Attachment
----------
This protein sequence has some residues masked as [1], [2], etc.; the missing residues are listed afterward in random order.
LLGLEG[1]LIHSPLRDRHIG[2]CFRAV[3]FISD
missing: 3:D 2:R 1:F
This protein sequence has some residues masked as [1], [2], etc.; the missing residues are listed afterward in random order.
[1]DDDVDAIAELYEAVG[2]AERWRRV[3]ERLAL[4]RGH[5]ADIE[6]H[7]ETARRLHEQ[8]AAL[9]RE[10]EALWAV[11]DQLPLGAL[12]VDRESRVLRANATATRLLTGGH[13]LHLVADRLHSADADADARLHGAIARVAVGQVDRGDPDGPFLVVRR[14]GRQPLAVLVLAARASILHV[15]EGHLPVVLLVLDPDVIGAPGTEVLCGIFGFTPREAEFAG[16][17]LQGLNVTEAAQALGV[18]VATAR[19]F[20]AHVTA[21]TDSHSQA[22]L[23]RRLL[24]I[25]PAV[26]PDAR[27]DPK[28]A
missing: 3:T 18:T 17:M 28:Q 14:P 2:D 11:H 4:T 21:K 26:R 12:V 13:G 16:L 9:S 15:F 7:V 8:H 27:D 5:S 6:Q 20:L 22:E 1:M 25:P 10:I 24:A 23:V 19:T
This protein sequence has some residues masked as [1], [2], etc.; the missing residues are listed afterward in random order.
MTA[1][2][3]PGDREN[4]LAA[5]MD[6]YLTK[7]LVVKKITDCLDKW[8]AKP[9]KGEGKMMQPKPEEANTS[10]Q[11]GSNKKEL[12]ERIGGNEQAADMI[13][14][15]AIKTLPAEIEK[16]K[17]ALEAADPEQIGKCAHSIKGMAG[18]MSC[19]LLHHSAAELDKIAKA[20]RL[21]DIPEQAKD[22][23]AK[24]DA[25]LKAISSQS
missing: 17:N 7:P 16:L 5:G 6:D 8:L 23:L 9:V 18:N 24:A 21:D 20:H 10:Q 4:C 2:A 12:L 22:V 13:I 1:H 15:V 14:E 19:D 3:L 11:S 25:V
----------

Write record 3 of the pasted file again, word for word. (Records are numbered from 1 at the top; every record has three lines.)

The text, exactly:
This protein sequence has some residues masked as [1], [2], etc.; the missing residues are listed afterward in random order.
MTA[1][2][3]PGDREN[4]LAA[5]MD[6]YLTK[7]LVVKKITDCLDKW[8]AKP[9]KGEGKMMQPKPEEANTS[10]Q[11]GSNKKEL[12]ERIGGNEQAADMI[13][14][15]AIKTLPAEIEK[16]K[17]ALEAADPEQIGKCAHSIKGMAG[18]MSC[19]LLHHSAAELDKIAKA[20]RL[21]DIPEQAKD[22][23]AK[24]DA[25]LKAISSQS
missing: 17:N 7:P 16:L 5:G 6:D 8:L 23:L 9:V 18:N 24:A 21:D 20:H 10:Q 4:C 2:A 12:L 22:V 13:I 1:H 15:V 14:E 19:D 3:L 11:S 25:V